[Haskell-cafe] Fwd: Compatibility etiquette for apps, with cabal sandboxes and `stack`

Joachim Durchholz jo at durchholz.org
Sun Nov 29 21:19:47 UTC 2015

Am 29.11.2015 um 21:46 schrieb Michael Orlitzky:
> On 11/29/2015 02:39 PM, Omari Norman wrote:
>> So there's a distribution out there where end users pull source from
>> Hackage, pull source for every dependency, and then build it all with
>> GHC?  If they're not doing what distributors like Debian does--building
>> binaries--then what's the point of distributing at all?
> Sure, all of the source-based distributions use the upstream tarball and
> compile it. The point of creating a "package" is so that you can have a
> real package manager manage your dependencies. Since most of the
> dependency info is contained in the cabal file, the packages are usually
> trivial. Gentoo, Nix, and FreeBSD all have tools that will convert a
> hackage package into a distribution package automatically.
>>      When using a real package manager, every package's dependencies must be
>>      satisfied simultaneously.
>> True, but ouch, ultimately this is one factor that pushed me out of
>> desktop Linux altogether.  It's too hard to get packages for things I
>> want to use, and then I'm fending for myself by building things.
>> Centrally-planned packaging does not scale.
> Given that almost all Linux systems in existence uses centrally-planned
> packaging, I don't believe that last claim.

What does not scale is having to beg, bribe, or strong-arm upstreams 
into using a consistent set of library versions. You'll run into 
situation where application A wants libraries X.5 and Y.6, and 
application B wants X.6 and Y.4, and at that point, you'll have to make 
a hard decision between A and B.

One way out is to make it so that multiple versions of the same library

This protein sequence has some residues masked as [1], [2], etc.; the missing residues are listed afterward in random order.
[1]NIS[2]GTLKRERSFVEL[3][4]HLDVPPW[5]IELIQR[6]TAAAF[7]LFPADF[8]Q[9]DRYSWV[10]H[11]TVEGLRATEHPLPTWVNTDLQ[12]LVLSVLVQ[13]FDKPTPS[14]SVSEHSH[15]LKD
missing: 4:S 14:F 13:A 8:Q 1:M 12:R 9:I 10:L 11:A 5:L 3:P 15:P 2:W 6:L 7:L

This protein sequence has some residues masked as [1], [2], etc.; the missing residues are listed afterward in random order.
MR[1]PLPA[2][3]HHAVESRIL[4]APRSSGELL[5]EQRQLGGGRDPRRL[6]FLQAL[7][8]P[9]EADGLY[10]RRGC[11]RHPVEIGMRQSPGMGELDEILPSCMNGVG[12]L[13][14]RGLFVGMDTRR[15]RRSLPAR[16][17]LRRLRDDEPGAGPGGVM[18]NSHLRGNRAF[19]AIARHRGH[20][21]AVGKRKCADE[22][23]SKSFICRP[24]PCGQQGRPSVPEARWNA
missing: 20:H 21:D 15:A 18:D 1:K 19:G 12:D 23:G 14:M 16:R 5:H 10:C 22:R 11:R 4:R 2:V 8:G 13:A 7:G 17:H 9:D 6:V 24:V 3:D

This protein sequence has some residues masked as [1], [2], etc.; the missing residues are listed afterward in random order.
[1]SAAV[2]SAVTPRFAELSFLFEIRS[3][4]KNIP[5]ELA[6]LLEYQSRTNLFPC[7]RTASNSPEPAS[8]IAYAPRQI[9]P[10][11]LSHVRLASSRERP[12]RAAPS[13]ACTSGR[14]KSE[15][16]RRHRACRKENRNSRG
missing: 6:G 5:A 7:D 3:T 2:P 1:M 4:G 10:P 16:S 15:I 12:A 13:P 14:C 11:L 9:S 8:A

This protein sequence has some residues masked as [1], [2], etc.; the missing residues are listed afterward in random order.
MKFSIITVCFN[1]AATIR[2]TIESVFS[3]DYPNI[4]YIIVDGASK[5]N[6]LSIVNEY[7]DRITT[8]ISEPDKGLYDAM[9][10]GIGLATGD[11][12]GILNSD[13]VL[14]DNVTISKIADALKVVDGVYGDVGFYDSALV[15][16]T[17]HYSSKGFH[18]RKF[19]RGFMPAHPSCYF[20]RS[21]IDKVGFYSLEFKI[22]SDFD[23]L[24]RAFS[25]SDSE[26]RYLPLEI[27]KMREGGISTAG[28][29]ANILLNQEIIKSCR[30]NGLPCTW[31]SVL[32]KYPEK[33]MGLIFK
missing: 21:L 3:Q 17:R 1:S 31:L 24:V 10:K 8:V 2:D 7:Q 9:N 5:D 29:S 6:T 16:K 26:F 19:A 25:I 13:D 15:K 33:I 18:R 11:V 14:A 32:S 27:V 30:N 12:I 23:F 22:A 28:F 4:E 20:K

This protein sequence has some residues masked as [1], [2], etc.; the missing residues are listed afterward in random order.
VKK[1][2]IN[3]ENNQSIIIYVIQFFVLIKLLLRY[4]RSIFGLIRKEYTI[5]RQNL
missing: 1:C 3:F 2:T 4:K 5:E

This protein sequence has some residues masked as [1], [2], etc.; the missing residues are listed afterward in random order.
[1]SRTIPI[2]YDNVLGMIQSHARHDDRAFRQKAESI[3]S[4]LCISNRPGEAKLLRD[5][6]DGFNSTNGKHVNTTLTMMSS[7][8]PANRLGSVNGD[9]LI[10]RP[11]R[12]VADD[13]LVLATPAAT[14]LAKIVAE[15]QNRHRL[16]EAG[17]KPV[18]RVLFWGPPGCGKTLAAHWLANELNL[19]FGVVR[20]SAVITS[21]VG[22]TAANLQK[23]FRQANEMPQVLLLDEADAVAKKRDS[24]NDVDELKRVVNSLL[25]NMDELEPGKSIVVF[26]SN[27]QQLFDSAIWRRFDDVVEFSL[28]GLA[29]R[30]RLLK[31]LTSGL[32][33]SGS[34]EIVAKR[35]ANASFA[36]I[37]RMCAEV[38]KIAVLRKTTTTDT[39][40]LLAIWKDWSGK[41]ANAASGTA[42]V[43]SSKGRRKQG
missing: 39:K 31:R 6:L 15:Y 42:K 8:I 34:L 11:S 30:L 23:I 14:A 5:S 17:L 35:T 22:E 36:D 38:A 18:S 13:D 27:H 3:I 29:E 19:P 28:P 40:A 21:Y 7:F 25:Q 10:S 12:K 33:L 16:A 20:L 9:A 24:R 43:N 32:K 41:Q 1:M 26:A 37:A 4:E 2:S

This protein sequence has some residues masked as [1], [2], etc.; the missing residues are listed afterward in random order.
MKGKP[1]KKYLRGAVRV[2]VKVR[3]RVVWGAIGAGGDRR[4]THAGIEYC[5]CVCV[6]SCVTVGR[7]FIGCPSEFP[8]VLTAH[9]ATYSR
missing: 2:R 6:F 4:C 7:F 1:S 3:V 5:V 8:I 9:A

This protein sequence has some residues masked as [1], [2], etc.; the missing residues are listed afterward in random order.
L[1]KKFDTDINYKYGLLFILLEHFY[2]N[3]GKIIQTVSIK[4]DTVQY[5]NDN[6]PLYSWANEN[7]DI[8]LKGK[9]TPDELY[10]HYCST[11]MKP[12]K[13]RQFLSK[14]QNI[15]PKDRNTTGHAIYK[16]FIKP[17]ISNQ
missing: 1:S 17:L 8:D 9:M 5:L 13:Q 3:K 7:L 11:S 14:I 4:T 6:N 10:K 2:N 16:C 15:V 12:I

can be installed at the same time. C-based packages do this routinely by 
installing not libX and libY, but by installing libX-5, libX-6, libY.4, 
and libY.6. This still requires a mechanism to automatically select the 
right packaged lib, so the Haskell runtime will have to be told which 
libraries at what versions to combine with a given application. This 
could be totally easy or a huge PITA, I don't know enough about Haskell 
(I just happen to have a lot of administration experience with Linux).

Another way out is to statically link each application, and avoid 
library packages entirely. It's viable only because we have 
multi-terabyte harddisks and multi-gigabyte RAM these days, and probably 
not what everybody wants to do.

One thing that does not work at all in my experience is situations where 
you have a software ecosystem that's orthogonal to the OS. Typical 
package managers offer no way of having a local install, so my Eclipse 
installation typically consists of a download somewhere into my home 
directory, and plugins installed into that. Python is similar - I almost 
never install a Python application directly, I download it, use a 
virtualenv (Python's sandboxing method), and let it pull in and set up 
any dependencies it wants or needs.
These local installs are all wheel reinventions, it would be better if 
apt, yum, rpm etc. supported local installs (in the form of "please 
install this into THAT directory inside my home dir, thank you very 
much"), and kept these installs separate. You can do stuff like that, 
but it requires expert knowledge so it's not an option for application 

 > How many programs can you
> realistically keep installed and up-to-date with stack? Ten, twenty
> maybe -- if this is a serious hobby for you. One or two hundred if it's
> your full-time job?
> A typical Linux system will have hundreds of packages, and a system
> administrator will need to manage tens or hundreds of those systems.
> It's just not possible to do with something like stack -- you need one
> package manager that does everything.

True for operating systems. Or anything else that needs to "just work" 
without bothering about specific versions.
Not so true for those individual applications. Of these, you often need 
a specific version, and since nothing in the OS depends on them, it's 
okay to have these installed independently of the package manager (but 
these applications can have such complicated dependency setups that 
they'll need their own package managers - Eclipse and Python come with 
such things for exactly that reason).


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